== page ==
George W. Bush was lauded in the pages of the Wall Street Journal in the summer of 2003 by Fred Barnes, editor of the Weekly Standard, for promoting a new brand of “conservatism.”  According to Barnes, President Bush is a “big government conservative,” and his administration believes “in using what would normally be seen as liberal means—activist government—for conservative ends.  And they’re willing to spend more and increase the size of government in the process.”  Later in the same article, Barnes noted that “big government conservatives are favorably disposed toward what neoconservative Irving Kristol has called a ‘conservative welfare state.’”  Then, in an understatement, Barnes added: “Neocons tend to be big government conservatives.”

A cynic might suggest that what Barnes was really saying was that there is nothing wrong with big government, so long as “our guys” are in charge.

To give Fred Barnes his due, he did acknowledge that there had been a “surge of federal spending” during Bush’s presidency, resulting in “swollen deficits.”  (A Cato Institute study refers to Bush as “the biggest spending President in 30 years.”)  Moreover, Barnes pointed out that President Bush had failed to exercise his veto power during his first term in office.  (More than two years later, Bush still has not vetoed any spending bills.)  Barnes even mentioned the President’s alignment with Teddy Kennedy on education legislation and the expansion of Medicare entitlements.

Yet, back in 2003, none of this seemed to trouble Barnes or his fellow neoconservatives, who appeared just as comfortable with the President’s big spending policies as they were with his decision to go to war with Iraq.

The Economist had a very different take on the President a few months later when it asked, on its cover, “Is George Bush a socialist?”  The article compared Bush’s spending policies to the “guns and butter” spending excesses of Lyndon B. Johnson’s administration.

What was surprising at the time was how little outcry there was about all of this from the Beltway conservative establishment, even after Congress narrowly passed (at the President’s insistence) a huge new Medicare entitlement.  The Republican establishment made the case privately to conservative leaders that this was the price we had to pay to ensure George W. Bush’s reelection in 2004.

Of course, there was a vigorous dissent to what was perceived as a “go along, get along” mentality on the part of mainstream conservatives.  The dissent came from traditional conservatives and libertarians who recognized this bogus brand of conservatism for what it was—a watered-down version of big-government liberalism that would have made Nelson Rockefeller proud.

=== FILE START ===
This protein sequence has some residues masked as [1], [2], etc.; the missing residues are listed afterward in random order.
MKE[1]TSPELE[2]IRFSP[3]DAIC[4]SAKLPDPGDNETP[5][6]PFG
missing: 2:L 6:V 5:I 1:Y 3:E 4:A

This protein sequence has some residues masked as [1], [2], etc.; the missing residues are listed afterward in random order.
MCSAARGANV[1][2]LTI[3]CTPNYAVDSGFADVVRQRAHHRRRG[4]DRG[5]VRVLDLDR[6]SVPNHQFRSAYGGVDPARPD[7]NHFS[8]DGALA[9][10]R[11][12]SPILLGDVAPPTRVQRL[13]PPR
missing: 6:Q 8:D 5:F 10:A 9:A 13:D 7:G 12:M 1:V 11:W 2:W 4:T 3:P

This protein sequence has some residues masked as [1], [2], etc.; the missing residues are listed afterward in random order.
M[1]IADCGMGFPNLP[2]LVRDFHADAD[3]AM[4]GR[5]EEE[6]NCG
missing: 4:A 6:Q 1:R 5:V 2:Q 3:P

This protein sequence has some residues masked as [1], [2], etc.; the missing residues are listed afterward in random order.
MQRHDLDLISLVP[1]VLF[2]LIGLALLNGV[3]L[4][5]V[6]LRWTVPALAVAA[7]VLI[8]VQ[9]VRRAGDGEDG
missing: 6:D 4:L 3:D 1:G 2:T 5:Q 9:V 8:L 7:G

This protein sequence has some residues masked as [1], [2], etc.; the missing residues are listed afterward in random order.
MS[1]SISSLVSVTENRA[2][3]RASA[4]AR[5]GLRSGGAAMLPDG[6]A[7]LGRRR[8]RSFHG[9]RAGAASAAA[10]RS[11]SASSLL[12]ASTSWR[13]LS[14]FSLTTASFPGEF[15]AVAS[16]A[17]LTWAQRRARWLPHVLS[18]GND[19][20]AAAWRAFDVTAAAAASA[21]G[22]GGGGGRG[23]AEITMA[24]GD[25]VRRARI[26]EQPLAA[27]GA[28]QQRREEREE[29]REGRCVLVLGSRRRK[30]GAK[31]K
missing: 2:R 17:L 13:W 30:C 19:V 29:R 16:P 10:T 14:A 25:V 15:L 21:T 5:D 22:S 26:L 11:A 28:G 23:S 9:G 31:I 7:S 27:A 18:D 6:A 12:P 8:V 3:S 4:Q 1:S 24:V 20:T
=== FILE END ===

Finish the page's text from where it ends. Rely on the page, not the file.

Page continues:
Until recently, Republicans in Washington didn’t pay much attention to the critics of “big government conservatism.”  All of that has suddenly changed.

The Bush administration’s decision to spend $200 billion in tax revenues that we don’t have to fund the Katrina clean-up (without cutting federal spending elsewhere to help pay for the costs) has enraged fiscal conservatives who view this excessive spending as an all-too-obvious ploy to make amends for FEMA’s abysmal response to the Katrina disaster.  President Bush and Karl Rove may have taken their conservative base for granted one time too many.

The numbers are scary when you start adding up the spending excesses of this administration.  We have spent hundreds of billions of dollars on the war in Iraq, with little to show for it.  Congress recently passed, with the President’s support, a $286.4 billion transportation bill stuffed with pork.  Our annual budget deficits, already in excess of $500 billion, are on their way to $800 billion if current trends continue.  A new entitlement benefit kicks in this January that the financially strapped Medicare system cannot afford and that will lead to massive new shortfalls in funding going forward.  Our trade deficit is approaching $800 billion annually.

To put it bluntly, these guys in Washington are bankrupting our nation.  If this is what “conservatism” has come to—i.e., doing whatever it takes to get and maintain power—then I, for one, want no part of it.  Finally, the grassroots conservatives are beginning to wake up and realize that they have been had by Bush, Rove, and the political hacks in Washington.  Let’s just hope that it is not too late for our country.